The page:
Now at last to the incident presently under consideration by this honorable Court. As he himself has confessed without remorse, on Yom Kippur of last autumn Raz Suriel desecrated the fresh grave on the Mt. of Olives. He told me that he intended to hasten the resurrection of the dead. “I stumbled, frenzied, from headstone to headstone, gratified by their solid age-enshrined verticality.” Finding the right plot in that hillside necropolis, he dug up the fresh corpse from the parched earth, unwrapped it from its soiled shroud, embraced it, and laid it on the ground. “Even putrefaction couldn’t dispute my possession of her,” he recalled.

Starting from between the breasts, he expertly sliced open the corpse with his taxidermist’s tools—a carbon steel Black Magic fleshing blade—and removed the skin from the forearm bearing a tattooed number. Raz palpated the body, tugging and ripping, hewing and hacking a wreath of wounds, clapping and stamping. Teetering and turning dervish-like, he garlanded a nearby olive tree with the corpse’s intestines “as though to give it tresses.” “I wished I were one of the headstones of that pathless cemetery,” he said, “leached of life.”

A pair of Palestinian teenagers from nearby Ras al-Amud discovered Raz shivering on his knees, convulsed in delirium, unintelligible syllables burbling from his throat. His tongue lolled, the ooooo breaking away from sentences comprehensible only to him.

Recounting the events of that day to me, Raz said: “At that moment of defilement, transported by appetite and satiation, I knew this world to be a figment, a falsehood, like a diorama at a natural history exhibit, a crude imitation smeared with blasphemies of dust. I knew the world is broken, that all things are not in their proper places, that the real indwelling was somewhere else. I knew that this world would soon be carried off into the next, swept away by the eruptions of an apostate messiah into a foaming transfiguration, and that in the twinkling of an eye terrestrial Jerusalem below would be revealed as nothing but a stuffed specimen, a bloodless imitation of the edgeless celestial city above. I almost succeeded.”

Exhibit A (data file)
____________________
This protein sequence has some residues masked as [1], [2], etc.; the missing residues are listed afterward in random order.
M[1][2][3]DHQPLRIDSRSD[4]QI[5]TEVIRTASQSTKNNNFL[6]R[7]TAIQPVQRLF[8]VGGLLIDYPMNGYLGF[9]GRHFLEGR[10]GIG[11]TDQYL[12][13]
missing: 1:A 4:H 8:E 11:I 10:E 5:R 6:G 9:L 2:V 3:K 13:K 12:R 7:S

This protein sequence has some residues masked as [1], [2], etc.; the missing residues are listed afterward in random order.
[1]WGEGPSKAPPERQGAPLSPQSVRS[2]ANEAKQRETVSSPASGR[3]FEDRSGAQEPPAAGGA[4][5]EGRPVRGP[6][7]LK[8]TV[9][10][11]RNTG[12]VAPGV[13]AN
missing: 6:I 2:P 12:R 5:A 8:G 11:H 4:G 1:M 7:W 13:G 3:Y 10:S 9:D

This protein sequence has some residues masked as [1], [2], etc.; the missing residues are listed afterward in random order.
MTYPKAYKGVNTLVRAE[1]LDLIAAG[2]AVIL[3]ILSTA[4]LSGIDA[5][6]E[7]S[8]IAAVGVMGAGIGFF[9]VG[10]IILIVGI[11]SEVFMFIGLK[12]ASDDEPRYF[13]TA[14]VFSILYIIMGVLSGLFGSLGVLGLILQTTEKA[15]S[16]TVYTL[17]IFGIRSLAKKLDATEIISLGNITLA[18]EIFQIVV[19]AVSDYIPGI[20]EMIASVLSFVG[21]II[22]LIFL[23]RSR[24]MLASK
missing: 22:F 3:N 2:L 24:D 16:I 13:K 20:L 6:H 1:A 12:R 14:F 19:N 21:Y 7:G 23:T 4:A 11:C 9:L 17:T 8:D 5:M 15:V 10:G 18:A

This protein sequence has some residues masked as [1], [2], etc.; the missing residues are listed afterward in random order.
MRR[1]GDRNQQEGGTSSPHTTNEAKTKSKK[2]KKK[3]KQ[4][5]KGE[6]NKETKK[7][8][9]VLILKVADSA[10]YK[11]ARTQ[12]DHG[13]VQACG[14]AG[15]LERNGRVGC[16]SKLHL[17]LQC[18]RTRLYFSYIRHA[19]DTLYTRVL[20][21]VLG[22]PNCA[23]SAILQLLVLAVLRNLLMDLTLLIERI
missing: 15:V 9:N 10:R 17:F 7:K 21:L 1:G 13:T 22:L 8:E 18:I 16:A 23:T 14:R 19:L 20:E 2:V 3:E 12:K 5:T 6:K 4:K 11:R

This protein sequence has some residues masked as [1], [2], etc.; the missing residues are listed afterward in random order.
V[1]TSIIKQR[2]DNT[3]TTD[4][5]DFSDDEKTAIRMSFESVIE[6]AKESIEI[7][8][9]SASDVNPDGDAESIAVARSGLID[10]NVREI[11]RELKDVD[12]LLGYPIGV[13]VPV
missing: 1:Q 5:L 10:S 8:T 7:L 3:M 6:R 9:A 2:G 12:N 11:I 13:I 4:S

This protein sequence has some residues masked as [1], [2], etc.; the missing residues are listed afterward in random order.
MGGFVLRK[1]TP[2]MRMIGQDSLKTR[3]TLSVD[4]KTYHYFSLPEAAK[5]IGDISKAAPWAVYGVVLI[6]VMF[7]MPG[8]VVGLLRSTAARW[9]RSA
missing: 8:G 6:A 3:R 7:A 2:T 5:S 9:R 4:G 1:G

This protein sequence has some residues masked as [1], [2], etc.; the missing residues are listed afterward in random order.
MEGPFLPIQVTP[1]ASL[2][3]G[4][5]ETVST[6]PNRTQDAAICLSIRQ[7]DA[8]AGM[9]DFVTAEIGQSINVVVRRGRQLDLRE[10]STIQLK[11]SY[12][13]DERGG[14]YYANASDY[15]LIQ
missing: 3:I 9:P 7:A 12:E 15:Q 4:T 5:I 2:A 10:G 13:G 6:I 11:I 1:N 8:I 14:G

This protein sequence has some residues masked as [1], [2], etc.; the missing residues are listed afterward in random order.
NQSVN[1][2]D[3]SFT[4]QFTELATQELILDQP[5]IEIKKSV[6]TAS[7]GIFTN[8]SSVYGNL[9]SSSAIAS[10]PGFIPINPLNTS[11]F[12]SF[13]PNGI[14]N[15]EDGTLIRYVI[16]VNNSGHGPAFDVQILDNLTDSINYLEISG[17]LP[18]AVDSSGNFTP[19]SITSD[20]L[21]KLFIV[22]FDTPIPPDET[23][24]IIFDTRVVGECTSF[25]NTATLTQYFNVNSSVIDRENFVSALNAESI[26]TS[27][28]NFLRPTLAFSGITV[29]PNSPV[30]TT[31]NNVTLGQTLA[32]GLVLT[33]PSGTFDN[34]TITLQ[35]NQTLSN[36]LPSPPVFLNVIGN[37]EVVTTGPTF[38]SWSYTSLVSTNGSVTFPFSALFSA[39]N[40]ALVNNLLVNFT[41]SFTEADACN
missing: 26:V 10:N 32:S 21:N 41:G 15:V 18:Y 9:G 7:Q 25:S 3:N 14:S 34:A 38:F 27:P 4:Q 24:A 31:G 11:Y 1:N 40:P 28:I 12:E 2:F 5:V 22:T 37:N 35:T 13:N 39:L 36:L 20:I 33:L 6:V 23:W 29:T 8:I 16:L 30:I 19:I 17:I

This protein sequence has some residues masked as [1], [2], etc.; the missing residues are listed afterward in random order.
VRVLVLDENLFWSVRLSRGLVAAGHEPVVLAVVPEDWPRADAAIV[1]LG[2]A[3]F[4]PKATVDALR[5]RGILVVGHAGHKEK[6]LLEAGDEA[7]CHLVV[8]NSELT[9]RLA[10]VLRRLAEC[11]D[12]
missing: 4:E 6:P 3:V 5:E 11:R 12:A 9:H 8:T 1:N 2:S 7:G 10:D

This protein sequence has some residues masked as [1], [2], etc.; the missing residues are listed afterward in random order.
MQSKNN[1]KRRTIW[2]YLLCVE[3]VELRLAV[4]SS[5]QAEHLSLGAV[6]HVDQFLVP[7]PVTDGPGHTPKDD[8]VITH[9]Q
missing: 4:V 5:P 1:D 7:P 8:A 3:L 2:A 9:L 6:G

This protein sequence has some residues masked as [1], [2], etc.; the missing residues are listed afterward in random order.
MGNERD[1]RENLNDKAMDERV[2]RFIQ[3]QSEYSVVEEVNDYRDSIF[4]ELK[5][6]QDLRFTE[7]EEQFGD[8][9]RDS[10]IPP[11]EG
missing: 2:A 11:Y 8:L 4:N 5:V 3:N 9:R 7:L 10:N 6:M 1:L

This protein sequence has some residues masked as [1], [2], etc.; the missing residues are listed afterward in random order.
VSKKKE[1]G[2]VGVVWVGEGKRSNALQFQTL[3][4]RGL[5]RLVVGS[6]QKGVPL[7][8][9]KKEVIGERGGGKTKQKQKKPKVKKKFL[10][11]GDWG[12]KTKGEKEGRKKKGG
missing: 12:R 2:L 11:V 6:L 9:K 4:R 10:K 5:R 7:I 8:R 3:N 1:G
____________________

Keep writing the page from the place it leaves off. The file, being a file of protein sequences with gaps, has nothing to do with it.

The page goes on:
Here my expression must have appeared to him quizzical. He scanned my face one last time. “Even if I spoke to you for two weeks, day and night, and even if you were not a shrink but the most God-smitten of men, I could not explain a thousandth part of all this. You know what it says in Proverbs: ‘It is the glory of God to conceal a thing.’” Here his torrent of words ended, his ardor reposed into silence.

It has been said that the language of psychology is reason’s monologue about madness. That monologue recognizes many shades of sanity and insanity. But law cannot admit that many juridical states pertain to a single act. A defendant is either responsible for his actions or not.

In my assessment, the suspect’s manic-depressive symptomatology triggered a latent, deeply sublimated aggression, in such a way that Raz Suriel’s religious delirium befogged his mind and overwhelmed any rational understanding of his act. I therefore recommend that the honorable Court find the defendant “Not criminally responsible on account of mental disorder” and commit him to compulsory psychiatric care for the remainder of his days.


Benjamin Balint, a writer living in Jerusalem, is the author most recently of Kafka’s Last Trial (W.W. Norton, 2018). His translations from the Hebrew have appeared in The Atlantic, Poetry International, and The New Yorker.